The labrum is a ring of cartilage that lines the rim of the socket in the hip joint. Like a gasket, the labrum serves as a kind of "suction seal" and cushions the joint. It also helps to provide stability. If it tears, often the result of an injury, it can cause pain, often in the inner hip area, and sometimes in the front and back of the hip. A catching or locking sensation in the joint is also a common symptom.
A labral tear can be caused by hip impingement, in which the top part or "ball" of the thigh bone does not fit well in the socket, causing friction. A labral tear can also result from instability; a sudden injury; or an overuse injury. Labral tears caused by degenerative changes are common in the aging population.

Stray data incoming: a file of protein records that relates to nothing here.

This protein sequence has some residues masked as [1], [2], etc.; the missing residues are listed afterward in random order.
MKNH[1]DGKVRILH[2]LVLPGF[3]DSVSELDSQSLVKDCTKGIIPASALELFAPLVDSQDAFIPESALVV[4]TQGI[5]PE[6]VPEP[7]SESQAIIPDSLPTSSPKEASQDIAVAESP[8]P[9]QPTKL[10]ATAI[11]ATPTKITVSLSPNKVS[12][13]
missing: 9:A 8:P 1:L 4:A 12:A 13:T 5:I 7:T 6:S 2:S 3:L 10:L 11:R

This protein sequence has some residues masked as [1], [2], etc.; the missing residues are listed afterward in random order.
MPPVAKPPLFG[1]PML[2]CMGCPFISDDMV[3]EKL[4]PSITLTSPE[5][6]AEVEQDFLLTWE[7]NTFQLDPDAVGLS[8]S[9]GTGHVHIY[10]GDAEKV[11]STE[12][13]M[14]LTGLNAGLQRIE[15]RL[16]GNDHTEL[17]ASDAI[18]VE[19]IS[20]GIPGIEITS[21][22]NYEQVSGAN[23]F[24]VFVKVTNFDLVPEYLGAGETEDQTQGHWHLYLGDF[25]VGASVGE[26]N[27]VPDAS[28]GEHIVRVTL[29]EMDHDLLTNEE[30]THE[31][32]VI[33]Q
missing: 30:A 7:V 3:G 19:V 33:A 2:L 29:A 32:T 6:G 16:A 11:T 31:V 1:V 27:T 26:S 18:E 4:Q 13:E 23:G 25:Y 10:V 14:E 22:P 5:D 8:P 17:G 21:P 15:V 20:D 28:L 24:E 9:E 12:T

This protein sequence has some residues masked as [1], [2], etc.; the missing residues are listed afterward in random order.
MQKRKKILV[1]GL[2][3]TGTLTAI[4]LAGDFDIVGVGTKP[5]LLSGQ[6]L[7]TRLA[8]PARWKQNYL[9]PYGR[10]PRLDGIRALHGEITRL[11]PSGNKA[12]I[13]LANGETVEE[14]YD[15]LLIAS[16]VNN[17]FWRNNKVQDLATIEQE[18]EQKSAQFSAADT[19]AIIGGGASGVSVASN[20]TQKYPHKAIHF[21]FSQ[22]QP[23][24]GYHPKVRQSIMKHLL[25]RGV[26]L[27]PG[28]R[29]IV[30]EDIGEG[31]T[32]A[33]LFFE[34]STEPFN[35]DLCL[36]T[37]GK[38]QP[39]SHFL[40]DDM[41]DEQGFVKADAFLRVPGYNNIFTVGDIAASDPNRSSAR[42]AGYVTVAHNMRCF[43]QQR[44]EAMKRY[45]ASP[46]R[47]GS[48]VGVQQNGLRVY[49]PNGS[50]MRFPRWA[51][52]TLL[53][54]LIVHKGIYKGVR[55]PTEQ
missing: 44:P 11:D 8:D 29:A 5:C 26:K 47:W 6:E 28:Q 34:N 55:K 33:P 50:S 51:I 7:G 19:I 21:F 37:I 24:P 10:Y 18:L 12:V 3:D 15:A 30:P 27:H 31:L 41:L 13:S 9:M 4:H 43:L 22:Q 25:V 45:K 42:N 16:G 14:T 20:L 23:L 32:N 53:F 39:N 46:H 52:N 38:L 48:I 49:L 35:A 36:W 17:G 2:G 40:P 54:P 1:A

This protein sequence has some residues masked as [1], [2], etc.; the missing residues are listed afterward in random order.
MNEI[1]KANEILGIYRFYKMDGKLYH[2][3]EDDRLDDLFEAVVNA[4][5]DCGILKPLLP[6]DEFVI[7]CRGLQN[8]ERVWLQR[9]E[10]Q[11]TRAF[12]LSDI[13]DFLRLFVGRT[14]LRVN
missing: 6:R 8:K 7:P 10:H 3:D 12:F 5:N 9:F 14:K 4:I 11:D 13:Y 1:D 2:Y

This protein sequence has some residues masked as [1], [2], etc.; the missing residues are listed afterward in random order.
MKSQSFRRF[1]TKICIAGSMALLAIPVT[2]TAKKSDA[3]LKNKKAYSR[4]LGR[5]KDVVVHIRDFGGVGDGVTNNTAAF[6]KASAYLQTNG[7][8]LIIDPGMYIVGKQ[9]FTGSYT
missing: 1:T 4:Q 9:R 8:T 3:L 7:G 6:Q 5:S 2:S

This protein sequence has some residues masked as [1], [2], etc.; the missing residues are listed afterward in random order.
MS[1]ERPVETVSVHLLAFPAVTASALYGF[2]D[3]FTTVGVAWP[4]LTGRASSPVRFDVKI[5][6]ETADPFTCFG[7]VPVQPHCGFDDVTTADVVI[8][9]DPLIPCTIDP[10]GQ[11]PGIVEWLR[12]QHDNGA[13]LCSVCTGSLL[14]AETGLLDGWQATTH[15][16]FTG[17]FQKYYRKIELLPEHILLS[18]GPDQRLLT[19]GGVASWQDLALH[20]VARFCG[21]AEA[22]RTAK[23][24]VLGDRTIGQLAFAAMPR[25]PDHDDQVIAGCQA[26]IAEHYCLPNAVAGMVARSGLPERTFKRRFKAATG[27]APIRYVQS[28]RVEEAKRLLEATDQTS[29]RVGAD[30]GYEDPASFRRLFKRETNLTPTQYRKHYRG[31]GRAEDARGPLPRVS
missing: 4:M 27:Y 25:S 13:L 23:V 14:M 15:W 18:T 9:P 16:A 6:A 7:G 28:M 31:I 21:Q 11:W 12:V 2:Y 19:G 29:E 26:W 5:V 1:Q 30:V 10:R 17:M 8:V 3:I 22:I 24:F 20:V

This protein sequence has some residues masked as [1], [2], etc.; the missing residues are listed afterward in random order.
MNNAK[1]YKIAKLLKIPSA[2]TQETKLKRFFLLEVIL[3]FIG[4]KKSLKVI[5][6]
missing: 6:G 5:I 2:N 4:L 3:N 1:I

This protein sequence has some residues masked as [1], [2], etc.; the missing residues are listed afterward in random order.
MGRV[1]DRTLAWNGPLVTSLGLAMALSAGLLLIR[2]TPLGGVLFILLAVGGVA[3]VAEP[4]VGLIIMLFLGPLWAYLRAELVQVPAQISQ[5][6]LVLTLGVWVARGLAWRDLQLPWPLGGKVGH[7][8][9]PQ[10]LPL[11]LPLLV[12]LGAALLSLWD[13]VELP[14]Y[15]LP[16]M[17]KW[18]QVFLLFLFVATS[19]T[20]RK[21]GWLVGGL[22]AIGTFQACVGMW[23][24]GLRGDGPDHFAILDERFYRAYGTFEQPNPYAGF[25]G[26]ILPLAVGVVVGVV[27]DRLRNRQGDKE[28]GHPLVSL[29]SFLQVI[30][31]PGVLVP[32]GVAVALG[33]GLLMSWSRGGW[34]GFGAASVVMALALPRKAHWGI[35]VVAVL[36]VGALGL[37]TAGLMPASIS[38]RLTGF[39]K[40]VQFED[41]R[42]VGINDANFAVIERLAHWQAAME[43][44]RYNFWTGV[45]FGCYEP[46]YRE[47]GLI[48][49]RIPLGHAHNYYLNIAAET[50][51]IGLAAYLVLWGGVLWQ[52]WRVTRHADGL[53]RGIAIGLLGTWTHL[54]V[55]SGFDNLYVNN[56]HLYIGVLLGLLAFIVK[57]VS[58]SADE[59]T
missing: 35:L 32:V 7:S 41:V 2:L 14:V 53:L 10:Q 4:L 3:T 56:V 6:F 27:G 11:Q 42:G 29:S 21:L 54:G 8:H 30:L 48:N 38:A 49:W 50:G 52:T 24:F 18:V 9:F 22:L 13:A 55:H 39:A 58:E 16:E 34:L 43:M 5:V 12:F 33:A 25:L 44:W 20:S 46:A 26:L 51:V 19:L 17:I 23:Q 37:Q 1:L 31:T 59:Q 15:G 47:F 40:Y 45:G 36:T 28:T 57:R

Sometimes a labral tear can cause the ball of the thigh bone to slip out of the socket. If the tear is in the back of the joint, it can limit leg movement and the ability to turn the foot inward. If the tear is in the front of the joint, it can limit the movement of the leg and the ability to turn the foot outward.
Potential Issues for Golfers with Labral Tears
- Squatting to read a putt may cause pinching or a temporary locking in the hip if the torn labrum is getting caught in the joint.
- Walking on soft wet ground may place an increased amount of stress on the joint and affect stability.
- It is not uncommon to have a restricted backswing with a labral tear, as well as possible groin pain on the rear leg.
- If the labral tear is in the lead leg, a golfer may experience pain during both the backswing and the downswing.